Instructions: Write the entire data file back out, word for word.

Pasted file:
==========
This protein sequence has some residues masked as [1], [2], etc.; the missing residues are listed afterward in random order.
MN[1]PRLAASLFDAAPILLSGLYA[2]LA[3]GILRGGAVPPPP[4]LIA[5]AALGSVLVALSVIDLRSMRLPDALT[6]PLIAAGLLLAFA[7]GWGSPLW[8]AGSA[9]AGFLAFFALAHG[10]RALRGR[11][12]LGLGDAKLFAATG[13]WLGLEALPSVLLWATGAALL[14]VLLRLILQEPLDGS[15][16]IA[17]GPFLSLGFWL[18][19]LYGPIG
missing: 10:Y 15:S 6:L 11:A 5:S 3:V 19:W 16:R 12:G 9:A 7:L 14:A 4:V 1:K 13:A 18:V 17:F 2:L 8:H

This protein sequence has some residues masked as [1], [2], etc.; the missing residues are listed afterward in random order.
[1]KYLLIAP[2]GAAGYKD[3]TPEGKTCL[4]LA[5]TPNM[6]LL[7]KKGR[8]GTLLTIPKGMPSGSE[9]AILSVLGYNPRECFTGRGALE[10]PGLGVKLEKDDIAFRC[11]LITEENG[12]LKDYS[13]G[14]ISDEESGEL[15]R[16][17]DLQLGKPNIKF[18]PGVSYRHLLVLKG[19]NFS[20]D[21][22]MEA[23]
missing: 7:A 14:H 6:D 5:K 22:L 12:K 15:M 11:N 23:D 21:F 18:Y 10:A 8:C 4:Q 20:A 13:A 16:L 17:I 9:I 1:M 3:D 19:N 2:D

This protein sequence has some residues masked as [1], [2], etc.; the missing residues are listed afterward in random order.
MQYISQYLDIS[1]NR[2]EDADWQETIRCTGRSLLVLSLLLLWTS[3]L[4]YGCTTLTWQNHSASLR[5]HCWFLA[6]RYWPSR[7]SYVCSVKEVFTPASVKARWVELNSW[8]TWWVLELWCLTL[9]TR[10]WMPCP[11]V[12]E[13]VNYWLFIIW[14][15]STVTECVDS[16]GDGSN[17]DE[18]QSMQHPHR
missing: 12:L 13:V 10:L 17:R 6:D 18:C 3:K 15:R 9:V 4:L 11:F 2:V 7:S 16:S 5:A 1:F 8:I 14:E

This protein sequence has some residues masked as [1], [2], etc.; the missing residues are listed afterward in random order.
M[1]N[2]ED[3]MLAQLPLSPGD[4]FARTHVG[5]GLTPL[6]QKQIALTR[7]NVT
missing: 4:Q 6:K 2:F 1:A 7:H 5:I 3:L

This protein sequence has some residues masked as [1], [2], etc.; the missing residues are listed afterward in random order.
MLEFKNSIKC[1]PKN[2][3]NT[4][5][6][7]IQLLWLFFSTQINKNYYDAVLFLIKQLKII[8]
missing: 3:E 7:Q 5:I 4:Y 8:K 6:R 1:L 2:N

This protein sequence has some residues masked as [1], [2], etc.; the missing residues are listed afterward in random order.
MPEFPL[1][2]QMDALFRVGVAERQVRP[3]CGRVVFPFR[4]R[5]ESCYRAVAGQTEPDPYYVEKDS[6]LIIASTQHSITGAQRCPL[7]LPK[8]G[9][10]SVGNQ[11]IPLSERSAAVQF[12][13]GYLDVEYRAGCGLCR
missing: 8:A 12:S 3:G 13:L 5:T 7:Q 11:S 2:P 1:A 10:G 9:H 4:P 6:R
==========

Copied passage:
This protein sequence has some residues masked as [1], [2], etc.; the missing residues are listed afterward in random order.
MN[1]PRLAASLFDAAPILLSGLYA[2]LA[3]GILRGGAVPPPP[4]LIA[5]AALGSVLVALSVIDLRSMRLPDALT[6]PLIAAGLLLAFA[7]GWGSPLW[8]AGSA[9]AGFLAFFALAHG[10]RALRGR[11][12]LGLGDAKLFAATG[13]WLGLEALPSVLLWATGAALL[14]VLLRLILQEPLDGS[15][16]IA[17]GPFLSLGFWL[18][19]LYGPIG
missing: 10:Y 15:S 6:L 11:A 5:S 3:V 19:W 16:R 12:G 9:A 7:L 14:A 4:V 1:K 13:A 18:V 17:F 2:L 8:H

This protein sequence has some residues masked as [1], [2], etc.; the missing residues are listed afterward in random order.
[1]KYLLIAP[2]GAAGYKD[3]TPEGKTCL[4]LA[5]TPNM[6]LL[7]KKGR[8]GTLLTIPKGMPSGSE[9]AILSVLGYNPRECFTGRGALE[10]PGLGVKLEKDDIAFRC[11]LITEENG[12]LKDYS[13]G[14]ISDEESGEL[15]R[16][17]DLQLGKPNIKF[18]PGVSYRHLLVLKG[19]NFS[20]D[21][22]MEA[23]
missing: 7:A 14:H 6:D 5:K 22:L 12:K 15:M 11:N 23:D 21:F 18:Y 10:A 8:C 4:Q 20:A 13:A 16:L 17:I 9:I 1:M 3:D 19:N 2:D

This protein sequence has some residues masked as [1], [2], etc.; the missing residues are listed afterward in random order.
MQYISQYLDIS[1]NR[2]EDADWQETIRCTGRSLLVLSLLLLWTS[3]L[4]YGCTTLTWQNHSASLR[5]HCWFLA[6]RYWPSR[7]SYVCSVKEVFTPASVKARWVELNSW[8]TWWVLELWCLTL[9]TR[10]WMPCP[11]V[12]E[13]VNYWLFIIW[14][15]STVTECVDS[16]GDGSN[17]DE[18]QSMQHPHR
missing: 12:L 13:V 10:L 17:R 6:D 18:C 3:K 15:R 9:V 4:L 11:F 2:V 7:S 16:S 5:A 1:F 8:I 14:E

This protein sequence has some residues masked as [1], [2], etc.; the missing residues are listed afterward in random order.
M[1]N[2]ED[3]MLAQLPLSPGD[4]FARTHVG[5]GLTPL[6]QKQIALTR[7]NVT
missing: 4:Q 6:K 2:F 1:A 7:H 5:I 3:L

This protein sequence has some residues masked as [1], [2], etc.; the missing residues are listed afterward in random order.
MLEFKNSIKC[1]PKN[2][3]NT[4][5][6][7]IQLLWLFFSTQINKNYYDAVLFLIKQLKII[8]
missing: 3:E 7:Q 5:I 4:Y 8:K 6:R 1:L 2:N

This protein sequence has some residues masked as [1], [2], etc.; the missing residues are listed afterward in random order.
MPEFPL[1][2]QMDALFRVGVAERQVRP[3]CGRVVFPFR[4]R[5]ESCYRAVAGQTEPDPYYVEKDS[6]LIIASTQHSITGAQRCPL[7]LPK[8]G[9][10]SVGNQ[11]IPLSERSAAVQF[12][13]GYLDVEYRAGCGLCR
missing: 8:A 12:S 3:G 13:L 5:T 7:Q 11:S 2:P 1:A 10:G 9:H 4:P 6:R